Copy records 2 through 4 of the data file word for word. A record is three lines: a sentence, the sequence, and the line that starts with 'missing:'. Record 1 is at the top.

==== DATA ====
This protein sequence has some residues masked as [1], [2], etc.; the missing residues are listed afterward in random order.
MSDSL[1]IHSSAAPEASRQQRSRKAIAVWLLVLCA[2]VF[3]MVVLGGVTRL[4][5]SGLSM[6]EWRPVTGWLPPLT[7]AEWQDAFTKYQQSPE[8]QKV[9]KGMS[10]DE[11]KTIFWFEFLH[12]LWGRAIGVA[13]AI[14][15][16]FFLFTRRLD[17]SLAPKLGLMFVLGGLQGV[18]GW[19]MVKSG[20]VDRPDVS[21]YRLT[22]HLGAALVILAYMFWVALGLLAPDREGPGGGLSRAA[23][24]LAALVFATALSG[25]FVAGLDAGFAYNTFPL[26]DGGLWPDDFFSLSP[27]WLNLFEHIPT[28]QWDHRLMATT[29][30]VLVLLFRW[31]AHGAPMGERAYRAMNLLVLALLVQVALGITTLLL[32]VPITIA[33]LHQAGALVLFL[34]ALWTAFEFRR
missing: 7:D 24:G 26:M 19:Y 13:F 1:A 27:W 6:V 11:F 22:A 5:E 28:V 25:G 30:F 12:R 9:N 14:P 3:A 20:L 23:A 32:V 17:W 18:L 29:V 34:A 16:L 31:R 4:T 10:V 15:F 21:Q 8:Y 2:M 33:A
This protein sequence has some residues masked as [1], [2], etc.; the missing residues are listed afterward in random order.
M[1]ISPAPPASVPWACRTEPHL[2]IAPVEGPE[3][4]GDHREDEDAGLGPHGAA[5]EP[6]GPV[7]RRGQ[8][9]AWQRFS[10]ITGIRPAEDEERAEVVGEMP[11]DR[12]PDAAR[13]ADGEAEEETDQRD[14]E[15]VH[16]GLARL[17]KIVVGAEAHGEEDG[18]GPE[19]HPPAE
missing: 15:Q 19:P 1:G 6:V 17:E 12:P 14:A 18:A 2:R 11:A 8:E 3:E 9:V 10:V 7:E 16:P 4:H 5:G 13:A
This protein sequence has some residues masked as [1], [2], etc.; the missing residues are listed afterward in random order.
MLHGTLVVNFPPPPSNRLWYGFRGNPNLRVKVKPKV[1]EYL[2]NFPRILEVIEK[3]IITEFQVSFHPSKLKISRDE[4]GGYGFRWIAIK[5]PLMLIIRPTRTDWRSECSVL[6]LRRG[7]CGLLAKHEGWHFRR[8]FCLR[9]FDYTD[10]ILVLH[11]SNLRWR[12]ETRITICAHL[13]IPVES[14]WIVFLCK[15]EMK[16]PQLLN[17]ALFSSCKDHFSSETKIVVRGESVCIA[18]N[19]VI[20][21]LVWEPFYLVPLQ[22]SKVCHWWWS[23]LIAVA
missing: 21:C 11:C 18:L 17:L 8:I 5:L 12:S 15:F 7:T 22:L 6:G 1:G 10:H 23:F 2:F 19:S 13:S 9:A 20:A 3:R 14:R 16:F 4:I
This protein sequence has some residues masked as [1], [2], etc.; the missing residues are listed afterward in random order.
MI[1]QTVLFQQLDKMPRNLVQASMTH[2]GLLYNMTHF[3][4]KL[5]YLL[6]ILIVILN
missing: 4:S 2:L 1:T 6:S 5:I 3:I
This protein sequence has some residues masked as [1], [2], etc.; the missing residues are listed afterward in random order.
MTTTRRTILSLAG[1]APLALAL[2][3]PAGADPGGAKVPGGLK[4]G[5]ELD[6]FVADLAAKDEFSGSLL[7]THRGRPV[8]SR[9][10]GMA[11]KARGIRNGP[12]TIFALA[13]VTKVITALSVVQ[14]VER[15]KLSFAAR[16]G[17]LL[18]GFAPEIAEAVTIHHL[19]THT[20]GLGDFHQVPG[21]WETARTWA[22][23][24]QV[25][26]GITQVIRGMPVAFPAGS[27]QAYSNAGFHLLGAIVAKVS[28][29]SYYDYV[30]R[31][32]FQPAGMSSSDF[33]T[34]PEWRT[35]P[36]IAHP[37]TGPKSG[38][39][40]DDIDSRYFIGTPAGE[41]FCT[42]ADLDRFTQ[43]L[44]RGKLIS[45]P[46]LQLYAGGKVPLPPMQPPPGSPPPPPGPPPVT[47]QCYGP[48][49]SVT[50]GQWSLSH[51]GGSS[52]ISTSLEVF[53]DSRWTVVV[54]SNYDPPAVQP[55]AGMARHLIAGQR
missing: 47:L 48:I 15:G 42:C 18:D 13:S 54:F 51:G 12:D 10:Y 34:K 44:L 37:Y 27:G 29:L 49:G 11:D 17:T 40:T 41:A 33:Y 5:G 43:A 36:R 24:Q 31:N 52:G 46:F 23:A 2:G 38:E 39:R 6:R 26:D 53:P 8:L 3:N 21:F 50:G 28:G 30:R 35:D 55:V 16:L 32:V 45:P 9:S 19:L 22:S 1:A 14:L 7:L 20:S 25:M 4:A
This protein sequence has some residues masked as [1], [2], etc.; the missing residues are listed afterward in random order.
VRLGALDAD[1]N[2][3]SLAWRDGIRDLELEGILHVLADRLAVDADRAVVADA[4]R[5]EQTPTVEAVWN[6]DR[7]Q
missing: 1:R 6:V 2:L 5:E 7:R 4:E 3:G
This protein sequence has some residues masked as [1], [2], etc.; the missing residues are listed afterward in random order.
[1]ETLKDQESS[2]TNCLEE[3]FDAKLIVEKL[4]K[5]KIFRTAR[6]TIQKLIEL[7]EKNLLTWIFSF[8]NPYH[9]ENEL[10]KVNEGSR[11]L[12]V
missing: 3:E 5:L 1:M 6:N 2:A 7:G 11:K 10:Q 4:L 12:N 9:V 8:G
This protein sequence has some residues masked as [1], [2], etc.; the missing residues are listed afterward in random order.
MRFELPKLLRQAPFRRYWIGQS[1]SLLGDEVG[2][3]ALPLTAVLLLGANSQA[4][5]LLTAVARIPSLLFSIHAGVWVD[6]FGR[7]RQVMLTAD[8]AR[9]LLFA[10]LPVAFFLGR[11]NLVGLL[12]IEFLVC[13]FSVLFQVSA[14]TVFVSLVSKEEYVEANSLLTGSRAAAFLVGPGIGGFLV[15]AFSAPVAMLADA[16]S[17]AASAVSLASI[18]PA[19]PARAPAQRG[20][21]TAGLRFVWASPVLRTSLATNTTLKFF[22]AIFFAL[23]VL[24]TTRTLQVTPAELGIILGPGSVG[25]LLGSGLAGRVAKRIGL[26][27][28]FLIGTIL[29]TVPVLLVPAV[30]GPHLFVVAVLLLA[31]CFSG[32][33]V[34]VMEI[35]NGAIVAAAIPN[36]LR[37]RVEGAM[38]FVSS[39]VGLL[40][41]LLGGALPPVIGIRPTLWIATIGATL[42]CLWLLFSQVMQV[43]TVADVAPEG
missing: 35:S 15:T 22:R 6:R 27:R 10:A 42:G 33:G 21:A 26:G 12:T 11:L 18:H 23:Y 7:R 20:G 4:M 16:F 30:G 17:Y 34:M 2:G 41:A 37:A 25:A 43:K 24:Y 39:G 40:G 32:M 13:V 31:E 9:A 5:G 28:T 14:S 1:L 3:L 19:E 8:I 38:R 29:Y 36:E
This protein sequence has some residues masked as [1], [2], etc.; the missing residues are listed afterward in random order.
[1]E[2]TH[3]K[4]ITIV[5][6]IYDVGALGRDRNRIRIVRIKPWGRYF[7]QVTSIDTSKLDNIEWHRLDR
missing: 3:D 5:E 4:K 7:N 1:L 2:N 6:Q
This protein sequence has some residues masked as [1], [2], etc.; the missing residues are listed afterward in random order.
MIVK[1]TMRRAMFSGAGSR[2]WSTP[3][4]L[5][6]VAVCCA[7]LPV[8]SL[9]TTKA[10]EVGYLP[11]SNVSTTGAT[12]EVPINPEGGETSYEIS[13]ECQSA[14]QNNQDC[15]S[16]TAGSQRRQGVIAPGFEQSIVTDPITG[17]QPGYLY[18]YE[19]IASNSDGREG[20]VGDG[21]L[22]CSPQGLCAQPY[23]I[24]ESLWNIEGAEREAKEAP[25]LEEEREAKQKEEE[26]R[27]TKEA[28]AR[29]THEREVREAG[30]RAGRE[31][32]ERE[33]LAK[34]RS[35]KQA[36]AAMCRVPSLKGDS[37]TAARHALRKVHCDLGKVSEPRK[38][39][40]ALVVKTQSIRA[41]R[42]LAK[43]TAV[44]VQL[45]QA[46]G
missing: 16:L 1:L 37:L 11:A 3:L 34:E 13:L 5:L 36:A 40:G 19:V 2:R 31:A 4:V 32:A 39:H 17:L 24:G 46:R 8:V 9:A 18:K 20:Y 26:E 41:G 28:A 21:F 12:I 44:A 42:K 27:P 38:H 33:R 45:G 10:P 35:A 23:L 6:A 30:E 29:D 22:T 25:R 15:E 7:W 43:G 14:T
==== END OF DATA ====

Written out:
This protein sequence has some residues masked as [1], [2], etc.; the missing residues are listed afterward in random order.
M[1]ISPAPPASVPWACRTEPHL[2]IAPVEGPE[3][4]GDHREDEDAGLGPHGAA[5]EP[6]GPV[7]RRGQ[8][9]AWQRFS[10]ITGIRPAEDEERAEVVGEMP[11]DR[12]PDAAR[13]ADGEAEEETDQRD[14]E[15]VH[16]GLARL[17]KIVVGAEAHGEEDG[18]GPE[19]HPPAE
missing: 15:Q 19:P 1:G 6:V 17:E 12:P 14:A 18:A 2:R 11:A 8:E 3:E 9:V 10:V 7:E 16:P 4:H 5:G 13:A
This protein sequence has some residues masked as [1], [2], etc.; the missing residues are listed afterward in random order.
MLHGTLVVNFPPPPSNRLWYGFRGNPNLRVKVKPKV[1]EYL[2]NFPRILEVIEK[3]IITEFQVSFHPSKLKISRDE[4]GGYGFRWIAIK[5]PLMLIIRPTRTDWRSECSVL[6]LRRG[7]CGLLAKHEGWHFRR[8]FCLR[9]FDYTD[10]ILVLH[11]SNLRWR[12]ETRITICAHL[13]IPVES[14]WIVFLCK[15]EMK[16]PQLLN[17]ALFSSCKDHFSSETKIVVRGESVCIA[18]N[19]VI[20][21]LVWEPFYLVPLQ[22]SKVCHWWWS[23]LIAVA
missing: 21:C 11:C 18:L 17:L 8:I 5:L 12:S 15:F 7:T 22:L 6:G 1:G 10:H 23:F 2:F 19:S 13:S 9:A 20:A 3:R 14:R 16:F 4:I
This protein sequence has some residues masked as [1], [2], etc.; the missing residues are listed afterward in random order.
MI[1]QTVLFQQLDKMPRNLVQASMTH[2]GLLYNMTHF[3][4]KL[5]YLL[6]ILIVILN
missing: 4:S 2:L 1:T 6:S 5:I 3:I